We were not quite 30 years old when Wingo rigged up the timer and we snapped several pics in a hotel room in Joplin. We were reporting on a series about unsolved slayings involving women in the Ozarks, and whether a serial killer could be hunting humans.
(For the record, we never uncovered enough evidence to prove the serial-killer theory. But we did make a compelling case that it could be so, and in the process we managed to shoot a crime scene in McDonald County where a woman's skeletal remains had been found. During the shoot Wingo reached down and picked up a piece of her backbone that the cops had overlooked. Fun times, indeed.)
Yes, we felt bulletproof and yes, we were fearless. We asked intrusive questions of cops and crooks and expected answers. Wingo is right: the work was serious but we never took ourselves too seriously. We did not believe the hype. In that sense we were unusual. It's what made us members of the badass club.
Older now, and I find myself with the same mindset. After eras where I bought into the hype and lost my way, I have returned to the place where creation percolates with ease and being bulletproof is a fact of life, where relying on a bag of tricks feels lazy and persistent experimentation seems like a great plan.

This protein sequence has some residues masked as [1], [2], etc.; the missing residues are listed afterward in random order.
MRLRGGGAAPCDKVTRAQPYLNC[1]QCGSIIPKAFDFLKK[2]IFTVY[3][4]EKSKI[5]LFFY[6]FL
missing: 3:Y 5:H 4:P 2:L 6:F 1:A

The guy from that ancient time could (would) probably (certainly) run faster than I can now, and he could skip. But that's about it when it comes to mad skeels. He wasn't as good a reporter as I am today, and his writing voice sometimes cracked like a kid in the throes of puberty. I read his notes and his published pieces and see the places where I can do better today.
Still, I feel connected to that guy. I remember being that age and wearing that face. It surprises me that my reflection in the mirror sports a gray beard instead of the dark one in the picture above. I am also surprised, and gladdened, that my reflection doesn't wear such godawful glasses. Otherwise, it's me, just me, young at heart and eager to experiment. And ready to startle.